Evans v. United States, 504 U.S. 255, 6 (1992)

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Opinion of the Court

ture from them." Morissette v. United States, 342 U. S. 246, 263 (1952).3

At common law, extortion was an offense committed by a public official who took "by colour of his office" 4 money that was not due to him for the performance of his official duties.5 A demand, or request, by the public official was not an element of the offense.6 Extortion by the public official was the rough equivalent of what we would now describe as "taking a bribe." It is clear that petitioner committed that offense.7 The question is whether the federal statute, insofar

3 Or, as Justice Frankfurter advised, "if a word is obviously transplanted from another legal source, whether the common law or other legislation, it brings the old soil with it." Frankfurter, Some Reflections on the Reading of Statutes, 47 Colum. L. Rev. 527, 537 (1947).

4 Blackstone described extortion as "an abuse of public justice, which consists in an officer's unlawfully taking, by colour of his office, from any man, any money or thing of value, that is not due to him, or more than is due, or before it is due." 4 W. Blackstone, Commentaries *141 (emphasis added). He used the phrase "by colour of his office," rather than the phrase "under color of official right," which appears in the Hobbs Act. Petitioner does not argue that there is any difference in the phrases. Hawkins' definition of extortion is probably the source for the official right language used in the Hobbs Act. See Lindgren, The Elusive Distinction Between Bribery and Extortion: From the Common Law to the Hobbs Act, 35 UCLA L. Rev. 815, 864 (1988) (hereinafter Lindgren). Hawkins defined extortion as follows: "[I]t is said, That extortion in a large sense signifies any oppression under colour of right; but that in a strict sense, it signifies the taking of money by any officer, by colour of his office, either where none at all is due, or not so much is due, or where it is not yet due." 1 W. Hawkins, Pleas of the Crown 316 (6th ed. 1787).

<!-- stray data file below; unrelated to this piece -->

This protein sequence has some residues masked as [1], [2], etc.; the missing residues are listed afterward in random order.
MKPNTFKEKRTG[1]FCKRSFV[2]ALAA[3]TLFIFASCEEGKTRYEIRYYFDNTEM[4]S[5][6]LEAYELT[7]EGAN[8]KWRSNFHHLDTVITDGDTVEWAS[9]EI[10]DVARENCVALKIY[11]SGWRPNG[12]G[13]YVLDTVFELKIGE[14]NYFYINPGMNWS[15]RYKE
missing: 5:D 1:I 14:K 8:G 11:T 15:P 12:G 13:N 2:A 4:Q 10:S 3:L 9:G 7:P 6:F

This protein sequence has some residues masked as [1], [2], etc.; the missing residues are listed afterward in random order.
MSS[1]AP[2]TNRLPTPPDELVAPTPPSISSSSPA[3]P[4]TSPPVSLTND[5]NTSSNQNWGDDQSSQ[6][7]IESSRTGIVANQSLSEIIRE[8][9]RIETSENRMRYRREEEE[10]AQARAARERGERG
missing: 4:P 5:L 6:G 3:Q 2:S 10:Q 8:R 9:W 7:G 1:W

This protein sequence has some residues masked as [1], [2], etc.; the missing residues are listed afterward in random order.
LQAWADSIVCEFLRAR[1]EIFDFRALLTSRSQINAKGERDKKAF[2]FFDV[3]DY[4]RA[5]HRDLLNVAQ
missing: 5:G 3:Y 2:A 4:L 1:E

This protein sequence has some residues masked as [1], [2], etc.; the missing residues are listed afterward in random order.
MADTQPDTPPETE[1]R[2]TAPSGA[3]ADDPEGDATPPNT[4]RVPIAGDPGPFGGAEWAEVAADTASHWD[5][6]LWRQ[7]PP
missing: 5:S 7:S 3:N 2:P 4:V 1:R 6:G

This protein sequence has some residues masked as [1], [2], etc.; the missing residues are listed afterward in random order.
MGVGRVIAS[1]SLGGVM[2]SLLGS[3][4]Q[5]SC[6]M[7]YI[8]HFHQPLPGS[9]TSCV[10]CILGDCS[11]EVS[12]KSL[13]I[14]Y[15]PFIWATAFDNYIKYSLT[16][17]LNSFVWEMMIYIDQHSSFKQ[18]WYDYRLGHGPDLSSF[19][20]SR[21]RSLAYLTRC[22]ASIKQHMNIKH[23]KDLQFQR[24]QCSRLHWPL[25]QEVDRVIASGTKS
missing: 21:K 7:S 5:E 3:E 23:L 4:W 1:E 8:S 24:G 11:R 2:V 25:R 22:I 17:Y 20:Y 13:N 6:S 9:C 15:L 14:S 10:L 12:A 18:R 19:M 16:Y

5 See Lindgren 882-889. The dissent says that we assume that "common-law extortion encompassed any taking by a public official of something of value that he was not 'due.' " Post, at 279. That statement, of course, is incorrect because, as stated in the text above, the payment must be "for the performance of his official duties."

6 Lindgren 884-886.

7 Petitioner argued to the jury, at least with respect to the extortion count, that he had been entrapped, see App. 20; however, in light of the jury's verdict on that issue, we must assume that he was predisposed to commit the crime.

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